Coca-Cola Co. Chairman and CEO Muhtar Kent attends a meeting in New Delhi. The world's biggest beverage maker plans to invest US$5 billion in India from 2012 to 2020. AP Photo/Manish Swarup
US-based beverages giant Coca-Cola Company will invest $5 billion ( Rs. 28,500 crore) in its India operations in the next eight years. This is $3 billion ( Rs. 17,100 crore) more than what it had budgeted earlier and includes investments by the company’s bottling partners.
“We’re absolutely confident this is the right decision, given the vast growth opportunities here in India,” Coca-Cola chairman and CEO Muhtar Kent said. “Our India story is one of a remarkable turnaround. Six years ago, we were not strong here. Today, our India business aspires to be among the Top 5 countries by volume in the entire Coca-Cola system by 2020.”
The ongoing slowdown in India doesn't bother him very much. "It is wrong to say the world is slowing down. Don't forget the law of numbers. A 6% growth in India today delivers a much larger incremental GDP today than it did earlier."
Kent's key drivers of hope are India's young demographics, economic and social trends. Add the small base and his investments may be in the right place. Against a global average of 92 servings of Coke products a year, the number for India is 12 — the lowest among large economies like China (38), Russia (73), Brazil (230), South Africa (247) and the US (403).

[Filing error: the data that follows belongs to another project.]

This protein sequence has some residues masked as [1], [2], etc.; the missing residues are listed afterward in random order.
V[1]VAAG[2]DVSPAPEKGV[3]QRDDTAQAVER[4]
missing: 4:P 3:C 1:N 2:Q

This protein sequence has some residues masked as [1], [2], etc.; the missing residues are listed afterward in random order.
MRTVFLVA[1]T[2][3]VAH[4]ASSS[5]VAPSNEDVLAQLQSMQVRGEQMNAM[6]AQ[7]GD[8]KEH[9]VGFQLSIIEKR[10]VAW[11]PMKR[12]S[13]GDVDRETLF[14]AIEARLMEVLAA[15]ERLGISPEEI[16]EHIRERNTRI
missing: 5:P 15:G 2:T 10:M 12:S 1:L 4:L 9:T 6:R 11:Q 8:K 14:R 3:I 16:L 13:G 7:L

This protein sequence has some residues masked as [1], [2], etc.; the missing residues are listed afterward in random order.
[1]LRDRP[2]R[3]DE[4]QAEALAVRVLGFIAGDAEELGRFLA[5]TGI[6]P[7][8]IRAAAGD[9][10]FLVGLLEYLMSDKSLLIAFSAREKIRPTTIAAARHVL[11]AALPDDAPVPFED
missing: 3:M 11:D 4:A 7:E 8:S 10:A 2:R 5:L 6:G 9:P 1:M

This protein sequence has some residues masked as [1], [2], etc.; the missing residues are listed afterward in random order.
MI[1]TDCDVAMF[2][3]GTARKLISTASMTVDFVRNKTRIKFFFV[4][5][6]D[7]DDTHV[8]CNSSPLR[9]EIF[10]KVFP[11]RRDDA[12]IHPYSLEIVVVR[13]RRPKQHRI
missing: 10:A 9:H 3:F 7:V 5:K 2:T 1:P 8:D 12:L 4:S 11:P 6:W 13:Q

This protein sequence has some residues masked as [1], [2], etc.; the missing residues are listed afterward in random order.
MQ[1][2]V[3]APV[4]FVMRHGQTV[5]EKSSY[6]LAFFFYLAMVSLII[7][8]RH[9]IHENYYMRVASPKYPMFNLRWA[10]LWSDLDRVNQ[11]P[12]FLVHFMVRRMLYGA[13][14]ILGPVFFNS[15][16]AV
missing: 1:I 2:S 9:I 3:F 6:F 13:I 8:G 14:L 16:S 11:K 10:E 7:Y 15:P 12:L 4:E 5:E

Perhaps what India lacks on a per capita basis would be neutralised by its mass of 1.1 billion people. How will that story play out? “Every region of the world will have its own way to get to 2020. We assume we will be able to crack the calculus for growth.”
But for a world that is getting increasingly conscious of health, for how long can Coca-Cola survive by selling sweetened water?
“We provide choices, marketing, labelling, awareness about energy balance and so on.
“We play a meaningful role around over-nutrition (obesity) as well as under nutrition.”
In India, for instance, minerals-and vitamins-enriched Vitingo is sold in rural areas of Orissa, UP and Bihar. “As far as decision goes, all I can tell you is that it is the consumer who decides.”
Kent sees traces of India — he stayed here from 1960 to 62 — in his company: “India is a wonderfully diverse country. In three words, India is: young, dynamic, emergent. These three words also describe Coca-Cola.”